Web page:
Still, a few other characters have managed to be featured on Detective Comics covers, and, as Detective Comics #1000 approaches, time to take a look back at a few of them.
With his chauffeur, Wing How, the two battled crime through Detective Comics #89 (July, 1944), with the two eventually adopting more traditional mystery men outfits (Crimson Avenger in Detective Comics #44, Wing in Detective Comics #59), with the two being members of the Seven Soldiers of Victory for the first 14 issues of Leading Comics.
All-Star Squadron during World War II (though those comics didn't happen until the 1980s).
Too few of their original tales have been reprinted, but here's a guide, adding Detective Comics: 80 Years of Batman to it, with a reprint of Detective Comics #20.
A planned 2 volume reprint of Detective Comics #1-26 was scheduled, but cancelled...
....a shame, as a look at comics that existed before Batman would have been fascinating!
The Boy Commandos were a creation of Joe Simon and Jack Kirby, and ran in Detective Comics from Detective Comics #64 (June, 1942) to Detective Comics #150 (August, 1949), as well as having their own series that lasted 36 issues!
Read more about these youths that fought for our freedoms here, as we've covered them before as Jack Kirby was being celebrated!
All The Detectiveshere, but, here's a little bit more info on all of them....
He was a simple but tough private investigator, not the smartest of men, but good in a fight, whose series ran until Detective Comics #152 (October, 1949), as well as appearances in both New York World's Fair Comics.
Bradley was an old school gumshoe....who was replaced by the latest in technology!
Roy Raymond TV Detective
Roy was a wealthy man, but got that wealth by not believing in anything. During his life, he would expose charlatans for what they were, and did so on his TV show, with his assistant, Karen Colby, for years, until Detective Comics #292 (June, 1961), after which he disappeared for a while...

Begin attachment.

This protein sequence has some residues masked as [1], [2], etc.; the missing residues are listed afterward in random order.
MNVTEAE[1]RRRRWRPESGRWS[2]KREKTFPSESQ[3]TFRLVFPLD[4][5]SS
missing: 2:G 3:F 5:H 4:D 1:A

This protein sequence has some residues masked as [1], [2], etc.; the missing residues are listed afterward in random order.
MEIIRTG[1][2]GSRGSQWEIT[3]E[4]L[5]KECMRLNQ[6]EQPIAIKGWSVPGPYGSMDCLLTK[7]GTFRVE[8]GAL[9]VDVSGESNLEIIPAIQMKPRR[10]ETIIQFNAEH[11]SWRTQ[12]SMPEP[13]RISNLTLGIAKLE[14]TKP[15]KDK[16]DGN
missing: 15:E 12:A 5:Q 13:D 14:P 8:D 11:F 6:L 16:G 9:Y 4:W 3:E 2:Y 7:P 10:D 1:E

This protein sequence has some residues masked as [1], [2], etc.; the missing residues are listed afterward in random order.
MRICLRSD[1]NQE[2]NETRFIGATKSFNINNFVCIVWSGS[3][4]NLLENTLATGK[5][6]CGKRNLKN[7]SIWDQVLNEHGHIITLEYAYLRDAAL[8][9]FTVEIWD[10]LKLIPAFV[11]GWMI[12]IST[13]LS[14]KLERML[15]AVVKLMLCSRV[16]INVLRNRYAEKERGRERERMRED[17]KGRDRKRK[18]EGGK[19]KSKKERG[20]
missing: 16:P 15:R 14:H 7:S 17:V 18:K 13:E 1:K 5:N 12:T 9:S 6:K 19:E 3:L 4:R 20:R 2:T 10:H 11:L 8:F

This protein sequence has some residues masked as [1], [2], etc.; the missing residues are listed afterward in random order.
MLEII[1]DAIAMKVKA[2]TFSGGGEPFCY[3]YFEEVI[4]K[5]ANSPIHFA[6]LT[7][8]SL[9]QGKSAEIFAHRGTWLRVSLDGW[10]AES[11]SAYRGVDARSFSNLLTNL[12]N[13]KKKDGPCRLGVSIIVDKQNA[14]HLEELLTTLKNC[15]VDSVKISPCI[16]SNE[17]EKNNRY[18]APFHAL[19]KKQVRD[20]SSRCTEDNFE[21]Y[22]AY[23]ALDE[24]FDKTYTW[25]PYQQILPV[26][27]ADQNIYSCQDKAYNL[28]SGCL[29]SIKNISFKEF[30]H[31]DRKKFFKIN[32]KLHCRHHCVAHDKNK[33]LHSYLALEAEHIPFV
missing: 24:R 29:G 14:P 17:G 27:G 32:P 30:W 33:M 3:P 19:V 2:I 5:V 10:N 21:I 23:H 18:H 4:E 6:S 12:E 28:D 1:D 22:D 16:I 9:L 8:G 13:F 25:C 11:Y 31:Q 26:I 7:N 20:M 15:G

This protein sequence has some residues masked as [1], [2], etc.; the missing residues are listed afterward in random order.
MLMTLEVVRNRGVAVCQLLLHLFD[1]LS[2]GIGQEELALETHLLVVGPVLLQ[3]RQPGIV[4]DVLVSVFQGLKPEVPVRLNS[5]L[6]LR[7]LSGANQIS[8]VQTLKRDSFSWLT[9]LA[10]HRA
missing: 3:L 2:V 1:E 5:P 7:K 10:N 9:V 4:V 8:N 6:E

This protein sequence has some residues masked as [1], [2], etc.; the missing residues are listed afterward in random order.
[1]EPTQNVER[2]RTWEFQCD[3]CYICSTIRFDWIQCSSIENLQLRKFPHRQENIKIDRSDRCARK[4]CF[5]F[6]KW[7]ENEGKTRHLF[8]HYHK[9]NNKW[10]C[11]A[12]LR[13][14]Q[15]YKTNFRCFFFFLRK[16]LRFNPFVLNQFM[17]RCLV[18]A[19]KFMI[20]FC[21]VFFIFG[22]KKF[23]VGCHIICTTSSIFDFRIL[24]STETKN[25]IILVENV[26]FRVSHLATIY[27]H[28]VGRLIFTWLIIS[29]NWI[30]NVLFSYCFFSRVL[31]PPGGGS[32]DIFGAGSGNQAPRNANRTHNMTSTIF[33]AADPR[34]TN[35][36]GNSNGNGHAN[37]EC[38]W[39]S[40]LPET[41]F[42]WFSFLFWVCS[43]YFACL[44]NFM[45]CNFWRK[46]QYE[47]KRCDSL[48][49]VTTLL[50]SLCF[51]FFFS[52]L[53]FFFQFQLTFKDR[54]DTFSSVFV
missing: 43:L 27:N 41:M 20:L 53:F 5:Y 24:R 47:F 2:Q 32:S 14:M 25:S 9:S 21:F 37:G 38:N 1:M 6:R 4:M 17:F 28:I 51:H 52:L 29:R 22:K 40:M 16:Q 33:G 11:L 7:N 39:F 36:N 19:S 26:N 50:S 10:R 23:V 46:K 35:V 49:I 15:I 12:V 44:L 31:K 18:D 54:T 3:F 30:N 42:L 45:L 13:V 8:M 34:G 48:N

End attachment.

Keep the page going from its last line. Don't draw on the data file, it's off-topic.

....being saved by Superman in Superman #285 (March, 1975), with his show being revived for Galaxy Broadcasting under Morgan Edge, next being in Action Comics #448 and Superman Family #195, returning for one special appearance in Detective Comics #487 before issue #500.
Pow Wow Smith
The first premiered in Detective Comics #151 (September, 1949) by Don Cameron, Carmine Infantino and George Klein. Ohiyesa was a Sioux Indian Tribe member, who went to college, and came back to Red Deer Valley to become come home, to use his learning to help his people and becoming sheriff, with the locals giving the nickname Pow Wow Smith.
Mysto Magician Detective
Sadly, this didn't seem to catch on with readers...
....as Mysto soon pulled a disappearing act for years after Detective Comics #212 (October, 1954).
Jason BardMan-Bat, starting in Batman Family #20, Detective Comics #481, #485 and #491, and Batman in Brave and the Bold #165 and #172.
Chance premiered in Action Comics #419 (December, 1972) by Len Wein, Carmine Infantino and Dick Giordano, and had tales in Action Comics #420, #422, #423, #425, #426, #429, and #432, before making a cover with a back-up in Brave and the Bold #143 and #144 in 1978, then living to nearly die in Detective Comics #483, #484, #486 (saving Dane Dorrance of the Sea Devils) and #493, before attending the detective's send off for Archie Evergreen with all of the above.
The DC Universe by Len Wein recently collected the Action Comics stories of the Human Target (hoping the B&Bs and Detective Comics come somewhere soon).
This issue also has reprints of some of the ordinary men who were featured in Detective Comics mentioned above.